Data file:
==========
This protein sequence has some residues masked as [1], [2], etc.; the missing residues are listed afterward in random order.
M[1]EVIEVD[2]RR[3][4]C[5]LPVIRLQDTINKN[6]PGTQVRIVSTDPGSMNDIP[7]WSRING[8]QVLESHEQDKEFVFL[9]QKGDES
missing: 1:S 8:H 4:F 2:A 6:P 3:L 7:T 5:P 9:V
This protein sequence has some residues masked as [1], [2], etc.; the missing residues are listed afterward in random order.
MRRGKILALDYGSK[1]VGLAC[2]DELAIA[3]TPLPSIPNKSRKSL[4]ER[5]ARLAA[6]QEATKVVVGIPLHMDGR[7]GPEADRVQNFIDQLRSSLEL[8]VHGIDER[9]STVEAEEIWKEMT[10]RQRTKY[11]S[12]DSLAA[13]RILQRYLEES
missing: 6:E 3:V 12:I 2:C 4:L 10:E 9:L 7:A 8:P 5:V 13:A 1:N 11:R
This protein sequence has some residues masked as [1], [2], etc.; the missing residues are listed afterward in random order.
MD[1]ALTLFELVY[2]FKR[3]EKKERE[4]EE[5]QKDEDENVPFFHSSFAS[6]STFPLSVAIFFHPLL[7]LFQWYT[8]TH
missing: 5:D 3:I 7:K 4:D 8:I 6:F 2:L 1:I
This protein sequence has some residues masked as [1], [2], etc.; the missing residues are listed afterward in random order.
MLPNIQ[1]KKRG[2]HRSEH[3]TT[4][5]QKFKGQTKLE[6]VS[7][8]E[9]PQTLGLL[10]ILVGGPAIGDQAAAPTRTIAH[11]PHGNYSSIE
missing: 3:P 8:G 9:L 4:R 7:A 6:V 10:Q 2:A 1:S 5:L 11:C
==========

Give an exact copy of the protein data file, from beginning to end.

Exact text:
This protein sequence has some residues masked as [1], [2], etc.; the missing residues are listed afterward in random order.
M[1]EVIEVD[2]RR[3][4]C[5]LPVIRLQDTINKN[6]PGTQVRIVSTDPGSMNDIP[7]WSRING[8]QVLESHEQDKEFVFL[9]QKGDES
missing: 1:S 8:H 4:F 2:A 6:P 3:L 7:T 5:P 9:V
This protein sequence has some residues masked as [1], [2], etc.; the missing residues are listed afterward in random order.
MRRGKILALDYGSK[1]VGLAC[2]DELAIA[3]TPLPSIPNKSRKSL[4]ER[5]ARLAA[6]QEATKVVVGIPLHMDGR[7]GPEADRVQNFIDQLRSSLEL[8]VHGIDER[9]STVEAEEIWKEMT[10]RQRTKY[11]S[12]DSLAA[13]RILQRYLEES
missing: 6:E 3:V 12:I 2:C 4:L 10:E 9:L 7:A 8:P 5:V 13:A 1:N 11:R
This protein sequence has some residues masked as [1], [2], etc.; the missing residues are listed afterward in random order.
MD[1]ALTLFELVY[2]FKR[3]EKKERE[4]EE[5]QKDEDENVPFFHSSFAS[6]STFPLSVAIFFHPLL[7]LFQWYT[8]TH
missing: 5:D 3:I 7:K 4:D 8:I 6:F 2:L 1:I
This protein sequence has some residues masked as [1], [2], etc.; the missing residues are listed afterward in random order.
MLPNIQ[1]KKRG[2]HRSEH[3]TT[4][5]QKFKGQTKLE[6]VS[7][8]E[9]PQTLGLL[10]ILVGGPAIGDQAAAPTRTIAH[11]PHGNYSSIE
missing: 3:P 8:G 9:L 4:R 7:A 6:V 10:Q 2:A 1:S 5:L 11:C